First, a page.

In the present case hepatocellular damage due to intracellular invasion by neoplastic lymphocytes was considered possible; however, necrotic and apoptotic changes of hepatocytes were not detected morphologically and hepatocytes had a negative reaction for one of the enzymes concerning apoptosis, cleaved-caspase 3, by immunohistochemical examination. From these results, cytotoxic effect of infiltrating lymphocytes on hepatocytes was not evident.
Liver: Malignant lymphoma, T-cell, favor mature large granular lymphocyte lymphoma with
This very intriguing and diagnostically challenging case stimulated a vibrant discussion
during the conference, and participants were evenly divided as to whether the lesion represented an inflammatory
process or malignant lymphoid neoplasia. All participants identified an infiltrate of small lymphoid cells in the liver,
with frequent occurrence of the cells in the cytoplasm of hepatocytes (emperipolesis), as described by the
contributor. Close visualization of the lymphoid infiltrate under oil immersion reveals that the cells have irregularly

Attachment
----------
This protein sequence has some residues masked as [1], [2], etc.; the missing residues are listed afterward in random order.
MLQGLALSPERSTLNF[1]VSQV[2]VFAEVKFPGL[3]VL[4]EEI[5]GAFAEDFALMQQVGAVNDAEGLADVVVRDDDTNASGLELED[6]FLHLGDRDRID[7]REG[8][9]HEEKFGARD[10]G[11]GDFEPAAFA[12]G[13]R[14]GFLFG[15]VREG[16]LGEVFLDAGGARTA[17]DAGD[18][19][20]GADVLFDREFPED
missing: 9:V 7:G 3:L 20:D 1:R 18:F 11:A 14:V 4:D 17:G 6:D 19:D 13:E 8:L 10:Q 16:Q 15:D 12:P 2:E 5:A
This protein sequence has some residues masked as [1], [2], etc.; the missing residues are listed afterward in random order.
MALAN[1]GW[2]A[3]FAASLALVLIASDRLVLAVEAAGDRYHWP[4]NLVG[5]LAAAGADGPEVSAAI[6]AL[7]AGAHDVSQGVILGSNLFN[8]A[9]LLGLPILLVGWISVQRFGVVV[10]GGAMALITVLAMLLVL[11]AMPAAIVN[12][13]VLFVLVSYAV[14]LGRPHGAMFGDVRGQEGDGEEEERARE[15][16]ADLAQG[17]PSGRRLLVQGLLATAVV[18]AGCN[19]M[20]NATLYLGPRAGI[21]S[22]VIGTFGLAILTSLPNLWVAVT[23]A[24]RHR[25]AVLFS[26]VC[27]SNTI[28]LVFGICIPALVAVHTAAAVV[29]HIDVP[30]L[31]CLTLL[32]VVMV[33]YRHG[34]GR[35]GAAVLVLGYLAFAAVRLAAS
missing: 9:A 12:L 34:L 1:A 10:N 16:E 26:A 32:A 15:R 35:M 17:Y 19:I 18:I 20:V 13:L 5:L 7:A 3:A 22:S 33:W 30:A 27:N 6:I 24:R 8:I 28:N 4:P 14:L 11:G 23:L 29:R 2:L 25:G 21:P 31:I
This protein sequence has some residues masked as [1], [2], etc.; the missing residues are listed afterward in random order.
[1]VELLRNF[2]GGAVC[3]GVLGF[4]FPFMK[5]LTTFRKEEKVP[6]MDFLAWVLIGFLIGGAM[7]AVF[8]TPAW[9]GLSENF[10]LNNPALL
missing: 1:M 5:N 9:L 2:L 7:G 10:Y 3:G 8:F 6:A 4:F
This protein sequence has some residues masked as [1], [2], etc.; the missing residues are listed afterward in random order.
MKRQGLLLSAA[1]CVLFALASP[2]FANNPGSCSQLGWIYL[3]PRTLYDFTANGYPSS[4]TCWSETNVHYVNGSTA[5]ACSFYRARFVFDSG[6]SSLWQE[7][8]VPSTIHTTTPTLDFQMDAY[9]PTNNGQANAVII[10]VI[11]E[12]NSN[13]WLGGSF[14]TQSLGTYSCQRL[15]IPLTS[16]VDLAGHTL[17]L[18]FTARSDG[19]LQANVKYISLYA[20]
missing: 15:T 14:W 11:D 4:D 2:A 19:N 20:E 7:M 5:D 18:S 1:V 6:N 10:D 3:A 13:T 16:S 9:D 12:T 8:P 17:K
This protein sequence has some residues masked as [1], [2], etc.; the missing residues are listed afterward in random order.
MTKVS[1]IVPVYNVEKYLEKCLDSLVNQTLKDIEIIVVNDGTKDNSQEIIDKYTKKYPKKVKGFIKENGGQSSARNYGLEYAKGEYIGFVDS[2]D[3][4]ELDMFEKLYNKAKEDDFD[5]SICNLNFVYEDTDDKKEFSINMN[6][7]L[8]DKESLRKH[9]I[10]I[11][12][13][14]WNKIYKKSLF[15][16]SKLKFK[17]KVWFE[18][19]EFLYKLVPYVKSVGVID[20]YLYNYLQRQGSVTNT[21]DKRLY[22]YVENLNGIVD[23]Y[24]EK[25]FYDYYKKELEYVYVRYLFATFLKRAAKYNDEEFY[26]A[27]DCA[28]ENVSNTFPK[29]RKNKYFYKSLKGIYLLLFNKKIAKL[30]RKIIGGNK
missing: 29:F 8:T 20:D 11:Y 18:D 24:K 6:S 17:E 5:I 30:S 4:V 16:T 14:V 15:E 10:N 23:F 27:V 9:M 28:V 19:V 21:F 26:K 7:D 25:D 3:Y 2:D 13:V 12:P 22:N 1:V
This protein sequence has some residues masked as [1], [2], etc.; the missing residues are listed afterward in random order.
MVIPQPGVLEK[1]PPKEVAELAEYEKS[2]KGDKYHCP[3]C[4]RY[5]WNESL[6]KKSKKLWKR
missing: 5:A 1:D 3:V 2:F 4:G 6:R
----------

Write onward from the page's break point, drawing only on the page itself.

round to ovoid, often indented nuclei with coarse chromatin and inapparent nucleoli. In some areas, eosinophilic
granules are present in the cytoplasm, often within an indentation in the nucleus; phosphotungstic acid-hematoxylin
(PTAH) staining of submitted serial sections performed at the AFIP better elucidated the cytoplasmic granules.
Occasional mitoses are present. Based on the interpretation of morphologically abnormal lymphocytes, participants
ultimately favored a neoplastic process and preferred the diagnosis of malignant lymphoma. While the infiltration
of malignant lymphocytes into the liver may well represent an underlying leukemic condition, bone marrow and
peripheral blood evaluation are required to document the definitive diagnosis of leukemia, and hence the diagnosis
indicated above. For participants favoring an inflammatory process, an autoimmune condition was suspected as the
underlying cause of the lesion.
Humans have a distinct form of hepatic lymphoma termed sinusoidal T-cell lymphoma, and its histopathologic features share similarities with the case of this cat. The primary histologic finding in the human disease is diffuse infiltration of malignant T-cells into the hepatic sinusoids in the absence of a mass effect. The histologic observation of low to moderate numbers of sinusoidal lymphocytes in the liver biopsies and the clinical presentation of affected human patients often lead to the misdiagnosis of acute or chronic inflammatory liver disease.1 The sinusoidal form of hepatic malignant lymphoma in humans demonstrates the difficulty sometimes encountered when attempting to differentiate an inflammatory process from neoplasia by histopathology.